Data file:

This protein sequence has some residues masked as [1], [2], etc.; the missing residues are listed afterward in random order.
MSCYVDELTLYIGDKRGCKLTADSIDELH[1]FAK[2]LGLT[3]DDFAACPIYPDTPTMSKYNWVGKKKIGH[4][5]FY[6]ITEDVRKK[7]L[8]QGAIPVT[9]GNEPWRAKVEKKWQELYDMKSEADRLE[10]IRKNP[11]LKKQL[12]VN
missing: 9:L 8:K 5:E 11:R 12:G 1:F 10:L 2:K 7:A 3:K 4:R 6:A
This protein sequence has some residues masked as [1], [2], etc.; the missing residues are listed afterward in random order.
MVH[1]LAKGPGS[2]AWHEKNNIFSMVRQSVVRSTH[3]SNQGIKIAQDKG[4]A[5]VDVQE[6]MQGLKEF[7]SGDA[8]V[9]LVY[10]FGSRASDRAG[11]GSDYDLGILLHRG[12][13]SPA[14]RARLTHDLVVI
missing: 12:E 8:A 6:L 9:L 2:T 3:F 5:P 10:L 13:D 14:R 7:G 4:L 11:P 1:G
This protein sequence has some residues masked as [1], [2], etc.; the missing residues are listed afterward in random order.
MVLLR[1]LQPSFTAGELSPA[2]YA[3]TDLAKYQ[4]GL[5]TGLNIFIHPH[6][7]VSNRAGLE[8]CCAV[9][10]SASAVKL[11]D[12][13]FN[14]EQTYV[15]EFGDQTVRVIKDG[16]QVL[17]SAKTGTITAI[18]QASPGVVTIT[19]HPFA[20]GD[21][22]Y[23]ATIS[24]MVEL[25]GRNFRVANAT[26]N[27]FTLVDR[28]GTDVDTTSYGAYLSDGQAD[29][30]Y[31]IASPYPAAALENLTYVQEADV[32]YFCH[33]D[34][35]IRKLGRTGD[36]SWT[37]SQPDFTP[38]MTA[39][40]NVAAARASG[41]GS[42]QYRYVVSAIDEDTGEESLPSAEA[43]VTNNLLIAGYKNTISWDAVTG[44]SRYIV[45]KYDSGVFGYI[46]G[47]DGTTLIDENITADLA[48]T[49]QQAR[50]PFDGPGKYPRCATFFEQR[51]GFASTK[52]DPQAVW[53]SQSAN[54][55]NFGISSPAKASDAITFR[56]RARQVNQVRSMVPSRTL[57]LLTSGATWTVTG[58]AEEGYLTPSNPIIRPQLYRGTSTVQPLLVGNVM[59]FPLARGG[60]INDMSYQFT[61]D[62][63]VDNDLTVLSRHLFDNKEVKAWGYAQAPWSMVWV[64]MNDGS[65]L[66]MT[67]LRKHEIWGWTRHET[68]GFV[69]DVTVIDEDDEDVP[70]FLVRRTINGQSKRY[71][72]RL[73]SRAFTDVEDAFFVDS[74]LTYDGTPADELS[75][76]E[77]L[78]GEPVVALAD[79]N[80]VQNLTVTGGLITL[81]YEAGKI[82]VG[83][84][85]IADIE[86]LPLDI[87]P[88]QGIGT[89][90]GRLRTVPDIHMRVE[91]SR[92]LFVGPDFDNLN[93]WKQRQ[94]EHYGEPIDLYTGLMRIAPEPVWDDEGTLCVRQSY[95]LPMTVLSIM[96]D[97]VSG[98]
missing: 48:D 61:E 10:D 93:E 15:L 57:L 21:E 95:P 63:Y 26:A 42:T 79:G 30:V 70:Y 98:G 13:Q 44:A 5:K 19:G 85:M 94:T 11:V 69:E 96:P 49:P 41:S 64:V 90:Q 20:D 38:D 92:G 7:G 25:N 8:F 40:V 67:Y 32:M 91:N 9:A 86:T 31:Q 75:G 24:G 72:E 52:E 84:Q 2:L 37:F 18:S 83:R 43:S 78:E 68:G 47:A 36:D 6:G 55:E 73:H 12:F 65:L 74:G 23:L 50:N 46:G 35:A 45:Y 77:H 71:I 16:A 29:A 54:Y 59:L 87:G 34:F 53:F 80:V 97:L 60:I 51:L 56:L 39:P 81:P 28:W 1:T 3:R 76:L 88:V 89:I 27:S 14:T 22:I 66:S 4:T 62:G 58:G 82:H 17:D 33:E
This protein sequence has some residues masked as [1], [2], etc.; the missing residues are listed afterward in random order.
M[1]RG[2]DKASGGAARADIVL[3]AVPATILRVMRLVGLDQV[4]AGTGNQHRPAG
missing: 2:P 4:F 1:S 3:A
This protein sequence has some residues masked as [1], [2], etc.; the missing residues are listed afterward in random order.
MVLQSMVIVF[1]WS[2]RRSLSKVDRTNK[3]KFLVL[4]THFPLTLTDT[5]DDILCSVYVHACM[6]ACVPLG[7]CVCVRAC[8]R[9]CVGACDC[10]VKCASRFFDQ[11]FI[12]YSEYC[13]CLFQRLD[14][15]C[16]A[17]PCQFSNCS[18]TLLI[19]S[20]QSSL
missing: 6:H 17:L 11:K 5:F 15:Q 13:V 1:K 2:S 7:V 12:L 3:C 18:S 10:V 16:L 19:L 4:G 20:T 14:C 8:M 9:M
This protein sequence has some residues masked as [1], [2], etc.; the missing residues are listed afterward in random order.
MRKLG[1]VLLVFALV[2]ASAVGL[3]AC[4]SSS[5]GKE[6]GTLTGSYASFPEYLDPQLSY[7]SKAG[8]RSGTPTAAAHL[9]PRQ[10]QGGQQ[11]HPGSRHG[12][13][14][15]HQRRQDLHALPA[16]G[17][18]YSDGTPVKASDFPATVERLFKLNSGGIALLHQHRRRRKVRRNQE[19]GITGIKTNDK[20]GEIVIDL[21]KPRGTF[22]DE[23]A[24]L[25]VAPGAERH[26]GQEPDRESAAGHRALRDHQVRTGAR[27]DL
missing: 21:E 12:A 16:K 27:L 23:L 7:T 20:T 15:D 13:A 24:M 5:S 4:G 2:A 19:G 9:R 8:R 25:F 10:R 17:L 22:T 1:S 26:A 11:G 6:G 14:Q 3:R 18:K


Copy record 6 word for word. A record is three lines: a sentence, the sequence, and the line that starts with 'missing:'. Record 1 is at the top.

This protein sequence has some residues masked as [1], [2], etc.; the missing residues are listed afterward in random order.
MRKLG[1]VLLVFALV[2]ASAVGL[3]AC[4]SSS[5]GKE[6]GTLTGSYASFPEYLDPQLSY[7]SKAG[8]RSGTPTAAAHL[9]PRQ[10]QGGQQ[11]HPGSRHG[12][13][14][15]HQRRQDLHALPA[16]G[17][18]YSDGTPVKASDFPATVERLFKLNSGGIALLHQHRRRRKVRRNQE[19]GITGIKTNDK[20]GEIVIDL[21]KPRGTF[22]DE[23]A[24]L[25]VAPGAERH[26]GQEPDRESAAGHRALRDHQVRTGAR[27]DL
missing: 21:E 12:A 16:K 27:L 23:L 7:T 20:T 15:D 13:A 24:M 5:S 4:G 2:A 19:G 9:R 8:R 25:F 10:R 17:L 22:T 1:S 26:A 11:G 6:G 14:Q 3:R 18:K